White House touts Foxconn plant in Wisconsin as latest economic win

The Taiwanese manufacturer best known for making Apple’s iPhones in China will invest $10 billion to open a new plant in Wisconsin, the White House announced Wednesday while claiming another win for President Donald Trump’s bid to revive America’s flagging industrial sector.

The move by Foxconn is politically potent for Trump, who has pressed companies to invest in the U.S. heartland after years of jobs migrating overseas. The location also has strategic value: Wisconsin is a swing state that went for Trump in 2016 despite backing Democratic presidential candidates in recent decades.

But it might not come cheap: The deal to lure the company could include a $1 billion to $3 billion package of local, state and federal incentives including tax breaks and infrastructure improvements, the Milwaukee Journal Sentinel reported this week. Republican Gov. Scott Walker was expected to attend Wednesday’s announcement, along with fellow Wisconsinites House Speaker Paul Ryan and White House chief of staff Reince Priebus.

While Foxconn’s Chinese factories are widely known as a supplier for iPhones, its Wisconsin plant will produce liquid crystal display monitors for computers, televisions and vehicles. The plant is expected to create 3,000 jobs at the outset, with the potential to reach 13,000 jobs over time, according to a senior White House official who briefed reporters ahead of the announcement.

The official attributed the Foxconn investment to the company’s “confidence” in the Trump administration’s business policies, including its efforts to roll back regulations and enact tax reform. The prospects for a tax overhaul, however, remain unclear as Trump has secured few legislative victories during his first months in office.

The senior White House official said the state’s political leanings weren’t a factor in its selection. The administration facilitated meetings between Foxconn and representatives from several states, and ultimately the company chose “a state in which they could be successful,” the official said.

This is not the first time Foxconn, also known as Hon Hai Precision Industry, has looked to expand its U.S. footprint. In 2013, reports indicated the company planned to build a $30 million facility and create 500 jobs in Harrisburg, Pa. Those plans never materialized.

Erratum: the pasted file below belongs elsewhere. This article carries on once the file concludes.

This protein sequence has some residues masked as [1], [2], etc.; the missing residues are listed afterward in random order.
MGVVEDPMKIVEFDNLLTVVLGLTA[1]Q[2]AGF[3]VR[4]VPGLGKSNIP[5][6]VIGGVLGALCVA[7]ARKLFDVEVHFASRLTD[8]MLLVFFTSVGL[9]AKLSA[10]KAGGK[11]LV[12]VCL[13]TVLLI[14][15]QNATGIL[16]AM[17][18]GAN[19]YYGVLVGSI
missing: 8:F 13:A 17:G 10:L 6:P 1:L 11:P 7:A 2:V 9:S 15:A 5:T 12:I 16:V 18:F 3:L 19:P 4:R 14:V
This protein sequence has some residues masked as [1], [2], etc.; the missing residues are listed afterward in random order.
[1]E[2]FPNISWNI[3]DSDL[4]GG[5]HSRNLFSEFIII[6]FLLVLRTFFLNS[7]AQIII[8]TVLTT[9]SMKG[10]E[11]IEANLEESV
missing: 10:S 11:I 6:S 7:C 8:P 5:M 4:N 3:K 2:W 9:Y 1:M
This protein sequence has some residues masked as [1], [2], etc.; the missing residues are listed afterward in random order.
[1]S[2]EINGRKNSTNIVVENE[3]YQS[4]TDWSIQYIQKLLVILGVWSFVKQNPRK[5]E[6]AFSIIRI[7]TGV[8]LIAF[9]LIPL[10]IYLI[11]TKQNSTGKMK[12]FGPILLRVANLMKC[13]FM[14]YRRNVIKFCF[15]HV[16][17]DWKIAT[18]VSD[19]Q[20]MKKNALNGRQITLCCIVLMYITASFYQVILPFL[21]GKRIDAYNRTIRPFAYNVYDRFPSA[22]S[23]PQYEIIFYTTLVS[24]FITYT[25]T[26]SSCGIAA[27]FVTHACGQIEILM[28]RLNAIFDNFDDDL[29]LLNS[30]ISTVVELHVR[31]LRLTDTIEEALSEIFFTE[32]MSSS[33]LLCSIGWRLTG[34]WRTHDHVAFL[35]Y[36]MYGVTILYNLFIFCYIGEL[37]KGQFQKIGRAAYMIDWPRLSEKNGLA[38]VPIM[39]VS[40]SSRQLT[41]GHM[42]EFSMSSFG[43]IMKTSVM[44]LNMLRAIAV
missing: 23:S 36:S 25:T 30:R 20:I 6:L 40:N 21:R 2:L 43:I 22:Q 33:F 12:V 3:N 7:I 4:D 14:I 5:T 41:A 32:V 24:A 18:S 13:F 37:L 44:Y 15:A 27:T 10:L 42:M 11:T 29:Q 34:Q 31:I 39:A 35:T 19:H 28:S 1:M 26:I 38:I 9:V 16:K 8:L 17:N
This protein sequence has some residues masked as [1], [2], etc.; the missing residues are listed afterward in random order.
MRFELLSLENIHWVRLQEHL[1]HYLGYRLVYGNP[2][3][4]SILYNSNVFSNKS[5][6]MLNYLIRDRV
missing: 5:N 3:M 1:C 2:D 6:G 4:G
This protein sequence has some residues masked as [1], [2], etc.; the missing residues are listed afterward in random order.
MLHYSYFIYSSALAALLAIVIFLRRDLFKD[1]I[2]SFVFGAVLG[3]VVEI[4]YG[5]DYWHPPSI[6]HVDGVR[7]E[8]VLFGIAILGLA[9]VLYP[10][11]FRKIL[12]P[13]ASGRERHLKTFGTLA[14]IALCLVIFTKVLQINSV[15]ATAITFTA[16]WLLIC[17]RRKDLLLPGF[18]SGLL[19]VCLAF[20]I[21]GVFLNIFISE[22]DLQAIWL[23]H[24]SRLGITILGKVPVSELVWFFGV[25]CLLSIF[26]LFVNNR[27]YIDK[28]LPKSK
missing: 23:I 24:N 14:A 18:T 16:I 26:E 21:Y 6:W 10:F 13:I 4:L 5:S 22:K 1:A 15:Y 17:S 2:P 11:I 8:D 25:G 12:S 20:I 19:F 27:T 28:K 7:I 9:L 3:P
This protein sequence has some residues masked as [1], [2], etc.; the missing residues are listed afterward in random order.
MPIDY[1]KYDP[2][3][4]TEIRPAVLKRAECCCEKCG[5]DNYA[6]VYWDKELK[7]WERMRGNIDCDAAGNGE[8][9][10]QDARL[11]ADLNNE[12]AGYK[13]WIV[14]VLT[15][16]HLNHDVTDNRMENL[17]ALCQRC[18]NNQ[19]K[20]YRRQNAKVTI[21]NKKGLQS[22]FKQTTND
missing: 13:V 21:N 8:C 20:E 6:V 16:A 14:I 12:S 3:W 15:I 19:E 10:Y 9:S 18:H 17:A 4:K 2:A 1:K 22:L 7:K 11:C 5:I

On the campaign trail and since taking office, Trump has publicly rebuked major corporations that manufacture products overseas and then sell them to American consumers. He has threatened to impose a border tax and other financial penalties on firms if they don’t build in America.

To curry favor with Trump, companies including General Motors, Ford and Intel trumpeted their U.S. investment plans in the early days of the administration. Though those plans had already been in the works prior to the election, Trump pointed to many of them as signs of confidence in his policies.

Foxconn maintains deep investment ties to Japan-based Softbank, which earned its own praise from Trump in December when it pledged to invest $50 billion in the U.S. The two companies created a joint investment venture in February, and it’s unclear whether the Wisconsin plant will be funded through that arrangement.

Trump also told The Wall Street Journal this week that Apple had committed to building three “big, big, big” plants in the U.S. Apple declined to comment.

Officials from Foxconn met several times with representatives from the White House’s Office of American Innovation in recent months, the White House official said. That office, spearheaded by Trump son-in-law and senior adviser Jared Kushner, has become the administration’s main conduit for engaging technology companies and other industry leaders. The conversations included a previously reported meeting between Trump and Foxconn Chairman Terry Gou, the official said.


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